An abridged English translation was published in , and an unabridged translation in The book was influential among intellectuals. An abridged Italian translation was also published. Together with Althusser's For Marx , Reading Capital drew Althusser to the attention of French intellectuals and attracted a significant international readership. The appearance of Reading Capital and For Marx in English translation influenced the development of Marxist thought in the Anglophone world throughout the s.
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Their contributions are far from equal, however, and the contribution of Althusser towers far above the rest. This is a translation of a text originally published in French in This new edition amends the older translations slightly and adds the much shorter contributions by the other three authors, which had previously been left out. Reading Capital does not fit into any usual genre of writing or research.
At first blush it might seem ordinary enough. It emanates from a seminar of a master, Louis Althusser, with four of his students. These students have each to varying extents gone on to become prominent thinkers in their own right, but there is little trace of that in this juvenilia. Few works so clearly declare their object, viz.
Here I must refer to my embarrassingly esoteric reading of Althusser, which I expound in my chapter in the collection Mis Readings of Marx in Continental Philosophy , an updated version of which will appear as a chapter in my forthcoming book For Foucault: Against Normative Theory. If anything, what Althusser is trying to do with Marx is to co-opt him to his own philosophical cause by reading him in a highly tendentious way. Marxists exhibit both of these epistemological tendencies, indeed often at the same time.
And there is also Jacques Lacan, present as often as Foucault in name, and also present in terminology. Indeed, I will suggest that it is Lacan who is the real master of the epistemological tendency being followed through by Althusser here.
But of course we must also mention the progenitors of it, Georges Canguilhem and Gaston Bachelard, and they too are mentioned in the text. Still, I think it is a mistake to try to read him here for insights into Marx per se. Certainly Balibar is much more focused on interpreting the text of Capital itself than Althusser is, albeit giving a thoroughly Althusserian reading.
I am not sure of the accuracy of this as exegesis of Marx, but it is a genuinely useful attempt to speak within and to Marxism. This is not to say that there is a terminal incompatibility here, so much as that Balibar handles the incompatibility badly by minimising it. Balibar is right to diminish the extent of the importance of concrete individuals for Marx, to note that Marx is concerned with abstractions and averages in relation to complex phenomena, but his reading of Marx here dissolves concrete materiality to an extent I cannot believe Marx means to.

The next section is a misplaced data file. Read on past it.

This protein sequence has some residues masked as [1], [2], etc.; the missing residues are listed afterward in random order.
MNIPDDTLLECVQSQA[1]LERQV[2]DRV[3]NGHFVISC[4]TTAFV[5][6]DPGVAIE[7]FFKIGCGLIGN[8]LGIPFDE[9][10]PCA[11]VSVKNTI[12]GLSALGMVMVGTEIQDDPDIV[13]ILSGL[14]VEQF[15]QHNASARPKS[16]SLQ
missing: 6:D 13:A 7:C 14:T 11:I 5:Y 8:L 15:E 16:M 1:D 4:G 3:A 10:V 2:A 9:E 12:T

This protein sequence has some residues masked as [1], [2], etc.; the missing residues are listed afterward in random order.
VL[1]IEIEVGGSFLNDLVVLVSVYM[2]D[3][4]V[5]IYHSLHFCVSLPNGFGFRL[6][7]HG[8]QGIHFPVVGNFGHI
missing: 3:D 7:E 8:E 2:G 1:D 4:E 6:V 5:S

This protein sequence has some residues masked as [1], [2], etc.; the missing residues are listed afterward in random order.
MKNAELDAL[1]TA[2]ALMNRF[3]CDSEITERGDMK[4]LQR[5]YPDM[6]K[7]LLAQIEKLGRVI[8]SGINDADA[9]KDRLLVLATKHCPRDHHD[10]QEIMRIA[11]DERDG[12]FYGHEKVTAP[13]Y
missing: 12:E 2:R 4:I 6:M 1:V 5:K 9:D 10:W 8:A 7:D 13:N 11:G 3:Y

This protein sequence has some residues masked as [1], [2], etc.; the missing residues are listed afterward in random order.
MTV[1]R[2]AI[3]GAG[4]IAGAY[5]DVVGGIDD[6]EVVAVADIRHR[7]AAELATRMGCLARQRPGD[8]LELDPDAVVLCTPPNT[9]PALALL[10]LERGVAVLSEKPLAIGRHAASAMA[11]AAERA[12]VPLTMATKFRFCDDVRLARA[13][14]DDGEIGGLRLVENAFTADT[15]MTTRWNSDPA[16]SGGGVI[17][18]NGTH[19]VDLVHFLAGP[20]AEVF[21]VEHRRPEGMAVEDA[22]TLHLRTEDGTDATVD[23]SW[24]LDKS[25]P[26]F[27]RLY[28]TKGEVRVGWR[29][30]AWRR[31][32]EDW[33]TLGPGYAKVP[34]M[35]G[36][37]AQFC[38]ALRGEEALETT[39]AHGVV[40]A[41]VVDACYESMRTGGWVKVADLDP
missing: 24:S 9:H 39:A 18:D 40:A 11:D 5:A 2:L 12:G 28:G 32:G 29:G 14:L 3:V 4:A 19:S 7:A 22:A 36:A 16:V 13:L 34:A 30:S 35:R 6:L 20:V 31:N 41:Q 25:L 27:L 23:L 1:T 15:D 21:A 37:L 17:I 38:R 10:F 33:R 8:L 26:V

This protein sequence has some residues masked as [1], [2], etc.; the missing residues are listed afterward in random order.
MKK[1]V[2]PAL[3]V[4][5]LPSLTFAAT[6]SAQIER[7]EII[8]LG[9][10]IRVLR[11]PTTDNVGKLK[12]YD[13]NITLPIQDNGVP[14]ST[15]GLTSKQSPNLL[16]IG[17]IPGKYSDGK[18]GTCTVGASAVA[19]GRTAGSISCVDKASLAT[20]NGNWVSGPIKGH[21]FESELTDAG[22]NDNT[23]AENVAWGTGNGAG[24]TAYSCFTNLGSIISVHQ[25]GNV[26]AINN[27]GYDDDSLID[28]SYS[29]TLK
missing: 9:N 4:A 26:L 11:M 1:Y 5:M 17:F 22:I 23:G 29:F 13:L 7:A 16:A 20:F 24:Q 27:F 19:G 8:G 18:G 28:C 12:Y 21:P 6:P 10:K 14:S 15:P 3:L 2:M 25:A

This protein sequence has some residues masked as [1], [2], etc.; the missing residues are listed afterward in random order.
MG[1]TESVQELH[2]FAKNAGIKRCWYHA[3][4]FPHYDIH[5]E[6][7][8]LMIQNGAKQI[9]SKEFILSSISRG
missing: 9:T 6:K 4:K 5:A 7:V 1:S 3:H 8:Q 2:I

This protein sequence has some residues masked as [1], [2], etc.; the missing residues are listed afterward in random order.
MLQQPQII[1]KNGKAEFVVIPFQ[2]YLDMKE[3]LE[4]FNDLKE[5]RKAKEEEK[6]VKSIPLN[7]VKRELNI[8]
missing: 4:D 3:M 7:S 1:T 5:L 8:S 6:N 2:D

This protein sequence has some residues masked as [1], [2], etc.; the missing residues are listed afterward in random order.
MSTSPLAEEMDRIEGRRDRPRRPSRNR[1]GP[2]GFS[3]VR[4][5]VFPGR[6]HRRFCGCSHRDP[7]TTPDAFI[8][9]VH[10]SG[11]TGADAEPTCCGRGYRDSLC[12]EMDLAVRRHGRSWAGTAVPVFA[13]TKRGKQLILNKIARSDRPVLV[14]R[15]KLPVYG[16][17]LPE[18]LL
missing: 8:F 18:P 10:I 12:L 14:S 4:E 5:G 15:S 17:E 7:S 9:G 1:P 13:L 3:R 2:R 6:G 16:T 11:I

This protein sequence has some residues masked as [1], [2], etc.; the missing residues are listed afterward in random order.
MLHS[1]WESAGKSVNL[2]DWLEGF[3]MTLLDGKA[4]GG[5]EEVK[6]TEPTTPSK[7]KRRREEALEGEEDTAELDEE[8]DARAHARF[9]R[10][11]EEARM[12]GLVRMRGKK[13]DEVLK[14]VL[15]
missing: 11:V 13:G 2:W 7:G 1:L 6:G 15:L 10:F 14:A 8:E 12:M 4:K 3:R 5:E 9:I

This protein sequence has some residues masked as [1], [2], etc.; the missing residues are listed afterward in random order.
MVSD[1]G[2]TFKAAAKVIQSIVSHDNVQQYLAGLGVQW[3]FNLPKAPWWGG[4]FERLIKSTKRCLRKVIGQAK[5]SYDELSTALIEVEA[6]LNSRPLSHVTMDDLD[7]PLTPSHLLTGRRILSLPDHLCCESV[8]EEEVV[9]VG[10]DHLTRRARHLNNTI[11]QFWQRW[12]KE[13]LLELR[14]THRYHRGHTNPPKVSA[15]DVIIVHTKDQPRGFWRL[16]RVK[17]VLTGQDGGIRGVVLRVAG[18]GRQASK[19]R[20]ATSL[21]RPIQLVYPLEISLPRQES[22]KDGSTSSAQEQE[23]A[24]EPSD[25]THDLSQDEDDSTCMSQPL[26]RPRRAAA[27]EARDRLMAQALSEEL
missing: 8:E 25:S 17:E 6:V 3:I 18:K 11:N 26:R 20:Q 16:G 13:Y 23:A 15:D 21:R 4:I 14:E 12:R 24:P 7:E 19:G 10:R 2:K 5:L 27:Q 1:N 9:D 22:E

Balibar, in the end, declares not just history, but time itself to be relative. This can be usefully distinguished from the more materialist positions of Lacan, Deleuze, and Foucault, and indeed Althusser, who each in their own way allow that there is something outside of discourse that we maintain some kind of contact with qua extra-discursive. What of the other three authors of the complete Reading Capital? Their contributions are much shorter, and all three were removed from the French original in its second edition, before the work was ever translated.
But I do not think any of these contributions are very interesting. Mark G. The book challenged key tene Marxist analysis of law is perhaps one of the most fascinating and protean contributions to legal theory. This interview was conducted by the podcast Political Economy for the End Times, which acts as a platform for discussion of the intersecting crises of contemporary capitalism Anderson clearly demonstrates that Marx did not embrace a unilinear, e Thank you Mark for this.
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Their contributions are far from equal, however, and the contribution of Althusser towers far above the rest. This is a translation of a text originally published in French in This new edition amends the older translations slightly and adds the much shorter contributions by the other three authors, which had previously been left out. Reading Capital does not fit into any usual genre of writing or research. At first blush it might seem ordinary enough. It emanates from a seminar of a master, Louis Althusser, with four of his students.
Reading Capital The Complete Edition
Under this title, I intended to deal with the following question: what image did Marx have and give of the nature of his undertaking? With what concepts did he think his innovations, and hence the distinctions between himself and the Classical Economists? In what system of concepts did he account for the conditions which gave rise to the discoveries of Classical Economics on the one hand, and his own discoveries on the other? With these questions, I intended to interrogate Marx himself, to see where and how he had theoretically reflected the relationship between his work and the theoretico-historical conditions of its production.